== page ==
A high level of public health protection and the completion of the internal market were the main objectives of the comprehensive reform of the EU's pharmaceutical legislative framework. The review, which started in July 2001 and ended in March 2004, touched upon contentious issues, such as authorisation procedures, information to patients, regulatory data protection and 'pharmaco-vigilance'.


The first European pharmaceutical directive (Directive 65/65/EEC1) was a reaction to the "thalidomide disaster" in the early 1960s. It aimed to establish and maintain a high level of protection for public health. A decade later, two landmark Directives (75/318/EEC2; 75/319/EEC3) introduced the mutual recognition, by Member States, of their respective national marketing authorisations. 

Since 1985, a number of directives have been adopted with the aim of achieving a single, EU-wide market for pharmaceuticals. A new European system for authorising medicinal products came into effect in January 1995 (Regulation 2309/936; Directive 93/41/EEC). It offered two routes for authorising medicinal products: a "centralised" procedure, through the European Medicines Evaluation Agency (EMEA); and a "mutual recognition" procedure in the Member States selected by the applicant and then by mutual recognition of national marketing authorisations.

The Council adopted directives in 1992 on the wholesale distribution, cl assification for supply, labelling and packaging, and advertising of medicinal products for human use. The EU also introduced pharmaco-vigilance (the surveillance of the safety of a medicinal product during its life on the market), requiring Member States to establish national systems to collect and evaluate information on adverse reactions to medicinal products and to take appropriate action where necessary.

"Review 2001"

The Pharmaceuticals Review, launched in 2001, incorporates the recommendations of the "High Level Group on Innovation and Provision of Medicines" or the G10 Medicines Group, which was set up by Enterprise Commissioner Erkki Liikanen and Health Commissioner David Byrne in March 2001. On 26 February 2002, the G10 Medicines Group adopted recommendations to enhance competitiveness in the pharmaceutical industry while maintaining high public health standards (see EurActiv, 1 March 2002). The final report of the G10 Medicines Group was published on 7 May 2002. The Commission presented a Communication on this final report on 1 July 2003 (see also EurActiv, 2 July 2003) and the Council adopted its own conclusions on 22 September 2003 (see also EurActiv, 23 September 2003). The G-10 Medicines Group consisted of the two EU commissioners, a number of European health and industry ministers, as well as leaders of the pharmaceutical and health insurance industry and patient representatives.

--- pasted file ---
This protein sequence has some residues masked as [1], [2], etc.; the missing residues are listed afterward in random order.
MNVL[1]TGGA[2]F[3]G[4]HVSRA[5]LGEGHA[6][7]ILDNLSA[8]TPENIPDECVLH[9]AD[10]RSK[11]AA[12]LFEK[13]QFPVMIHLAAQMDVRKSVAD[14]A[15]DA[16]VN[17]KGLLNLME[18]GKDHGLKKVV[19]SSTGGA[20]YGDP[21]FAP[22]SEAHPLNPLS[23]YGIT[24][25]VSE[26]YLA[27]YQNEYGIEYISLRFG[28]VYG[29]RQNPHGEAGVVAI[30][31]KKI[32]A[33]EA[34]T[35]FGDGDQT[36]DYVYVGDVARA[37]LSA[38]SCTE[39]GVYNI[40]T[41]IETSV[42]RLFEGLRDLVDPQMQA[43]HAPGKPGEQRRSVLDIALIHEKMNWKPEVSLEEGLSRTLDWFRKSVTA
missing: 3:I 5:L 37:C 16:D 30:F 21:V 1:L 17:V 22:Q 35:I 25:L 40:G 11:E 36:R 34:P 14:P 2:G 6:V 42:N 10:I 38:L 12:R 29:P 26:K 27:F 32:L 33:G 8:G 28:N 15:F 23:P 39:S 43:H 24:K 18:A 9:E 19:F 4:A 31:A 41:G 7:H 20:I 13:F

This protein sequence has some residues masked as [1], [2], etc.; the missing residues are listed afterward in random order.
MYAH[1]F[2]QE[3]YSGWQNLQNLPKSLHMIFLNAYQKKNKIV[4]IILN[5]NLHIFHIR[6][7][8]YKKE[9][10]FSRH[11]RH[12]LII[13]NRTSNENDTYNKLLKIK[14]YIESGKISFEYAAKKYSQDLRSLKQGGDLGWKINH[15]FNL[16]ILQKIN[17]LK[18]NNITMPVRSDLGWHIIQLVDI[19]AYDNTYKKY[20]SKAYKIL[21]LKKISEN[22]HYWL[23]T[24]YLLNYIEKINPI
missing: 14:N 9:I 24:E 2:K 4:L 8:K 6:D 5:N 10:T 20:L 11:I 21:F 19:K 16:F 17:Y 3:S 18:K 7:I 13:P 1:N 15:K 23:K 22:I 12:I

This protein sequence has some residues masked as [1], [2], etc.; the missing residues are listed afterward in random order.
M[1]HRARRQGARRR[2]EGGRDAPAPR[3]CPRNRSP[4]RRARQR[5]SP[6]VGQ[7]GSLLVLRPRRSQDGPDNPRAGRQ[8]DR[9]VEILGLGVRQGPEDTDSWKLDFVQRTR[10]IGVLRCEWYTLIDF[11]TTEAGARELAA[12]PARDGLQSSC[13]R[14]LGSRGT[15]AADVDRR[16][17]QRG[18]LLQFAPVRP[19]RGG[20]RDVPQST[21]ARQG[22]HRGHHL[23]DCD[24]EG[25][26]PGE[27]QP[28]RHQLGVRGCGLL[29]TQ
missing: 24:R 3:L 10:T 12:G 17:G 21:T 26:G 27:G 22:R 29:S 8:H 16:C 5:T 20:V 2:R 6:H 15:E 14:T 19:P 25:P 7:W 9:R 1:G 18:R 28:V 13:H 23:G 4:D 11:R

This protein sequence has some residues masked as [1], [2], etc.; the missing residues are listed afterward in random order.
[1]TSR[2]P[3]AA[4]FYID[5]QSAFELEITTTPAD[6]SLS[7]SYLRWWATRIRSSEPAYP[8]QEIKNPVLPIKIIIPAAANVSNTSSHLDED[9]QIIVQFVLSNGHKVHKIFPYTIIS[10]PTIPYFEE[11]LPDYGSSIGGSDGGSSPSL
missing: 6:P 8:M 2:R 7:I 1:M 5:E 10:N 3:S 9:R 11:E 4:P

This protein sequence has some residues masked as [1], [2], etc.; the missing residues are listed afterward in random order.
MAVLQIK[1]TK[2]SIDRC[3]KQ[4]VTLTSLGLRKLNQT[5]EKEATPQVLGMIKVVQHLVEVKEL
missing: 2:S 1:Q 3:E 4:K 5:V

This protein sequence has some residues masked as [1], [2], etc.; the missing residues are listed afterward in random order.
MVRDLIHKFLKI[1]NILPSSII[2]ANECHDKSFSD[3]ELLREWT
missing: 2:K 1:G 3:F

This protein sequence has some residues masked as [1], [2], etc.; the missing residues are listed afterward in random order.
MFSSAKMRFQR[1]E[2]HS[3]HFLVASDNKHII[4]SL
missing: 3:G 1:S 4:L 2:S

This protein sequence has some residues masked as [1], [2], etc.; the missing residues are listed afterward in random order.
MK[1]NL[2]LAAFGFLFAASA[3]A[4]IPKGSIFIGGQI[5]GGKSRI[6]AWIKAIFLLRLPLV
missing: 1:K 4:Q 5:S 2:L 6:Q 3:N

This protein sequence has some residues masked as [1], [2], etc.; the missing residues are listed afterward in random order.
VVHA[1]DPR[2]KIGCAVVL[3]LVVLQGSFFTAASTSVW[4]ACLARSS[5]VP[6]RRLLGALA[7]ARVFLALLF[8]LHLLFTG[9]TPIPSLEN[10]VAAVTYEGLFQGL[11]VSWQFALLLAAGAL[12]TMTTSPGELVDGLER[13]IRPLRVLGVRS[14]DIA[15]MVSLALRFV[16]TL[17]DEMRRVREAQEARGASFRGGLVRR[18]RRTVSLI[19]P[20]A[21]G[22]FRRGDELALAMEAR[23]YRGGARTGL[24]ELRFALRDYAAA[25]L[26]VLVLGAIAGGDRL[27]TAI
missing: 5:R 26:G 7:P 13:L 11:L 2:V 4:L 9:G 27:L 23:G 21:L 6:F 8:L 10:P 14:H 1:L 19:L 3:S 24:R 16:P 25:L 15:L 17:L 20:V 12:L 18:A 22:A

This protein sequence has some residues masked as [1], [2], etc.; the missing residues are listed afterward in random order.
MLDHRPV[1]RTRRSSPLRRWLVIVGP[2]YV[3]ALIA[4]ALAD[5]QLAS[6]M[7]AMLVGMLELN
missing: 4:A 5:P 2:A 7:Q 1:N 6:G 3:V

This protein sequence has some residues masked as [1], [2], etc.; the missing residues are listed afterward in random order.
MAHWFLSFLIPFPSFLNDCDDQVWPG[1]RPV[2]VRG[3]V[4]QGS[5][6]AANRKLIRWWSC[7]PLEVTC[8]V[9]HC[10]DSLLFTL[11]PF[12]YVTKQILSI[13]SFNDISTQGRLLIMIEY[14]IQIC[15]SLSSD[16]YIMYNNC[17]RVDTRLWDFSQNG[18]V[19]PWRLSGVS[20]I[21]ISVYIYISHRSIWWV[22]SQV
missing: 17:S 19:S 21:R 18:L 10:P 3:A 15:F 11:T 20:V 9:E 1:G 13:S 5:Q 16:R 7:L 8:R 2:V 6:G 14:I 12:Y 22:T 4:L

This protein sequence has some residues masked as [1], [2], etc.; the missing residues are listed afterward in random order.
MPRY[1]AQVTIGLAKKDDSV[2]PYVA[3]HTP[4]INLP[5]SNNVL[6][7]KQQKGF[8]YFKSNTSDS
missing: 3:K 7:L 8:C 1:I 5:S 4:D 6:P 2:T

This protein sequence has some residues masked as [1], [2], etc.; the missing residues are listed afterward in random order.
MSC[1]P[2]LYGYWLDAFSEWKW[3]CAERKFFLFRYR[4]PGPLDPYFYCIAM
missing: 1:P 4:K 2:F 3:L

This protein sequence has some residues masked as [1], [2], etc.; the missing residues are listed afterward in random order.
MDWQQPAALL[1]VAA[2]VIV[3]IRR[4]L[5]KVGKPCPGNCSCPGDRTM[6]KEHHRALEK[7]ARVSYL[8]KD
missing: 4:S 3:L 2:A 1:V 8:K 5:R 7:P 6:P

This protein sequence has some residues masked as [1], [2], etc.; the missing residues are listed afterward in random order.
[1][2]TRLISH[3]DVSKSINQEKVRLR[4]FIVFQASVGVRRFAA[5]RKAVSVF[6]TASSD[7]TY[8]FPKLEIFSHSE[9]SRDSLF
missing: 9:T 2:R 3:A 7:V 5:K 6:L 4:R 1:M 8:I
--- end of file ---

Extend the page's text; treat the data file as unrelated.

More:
In July 2001, the  Commission adopted a proposal  for a comprehensive reform of the EU pharmaceutical legislation. The Commission's proposal for reform particularly concerns Regulation 2309 (1993) that provides the legislative framework regulating medicinal products, Directive 2001/83 (on human medicines), and Directive 2001/82 (on veterinary medicines).


The overall objectives of the pharma review as outlined by the Commission were to:

  • guarantee a high level of public health protection for Europeans;
  • complete the internal market in pharmaceutical products;
  • meet the challenges of EU enlargement;
  • rationalise and simplify the medicines authorisation system as far as possible.

Main issues touched upon in this review:

Authorisation and supervision of medicinal products - the Regulation aims to improve the operation of centralised and decentralised authorisation procedures for the marketing of medicinal products in the EU. It also amends administrative aspects of the European Medicines Agency. The review has made centralised authorisation compulsory for high-technology medicinal products (eg gene therapy), orphan medicinal products, products containing a new active substance, cancer, neurodegenerative disorder or diabetes, etc.

"Borderline products" - The Directives provide a clear definition of what a 'medicinal product' is in order to draw a borderline with food, food supplements, medical devices, cosmetics, etc.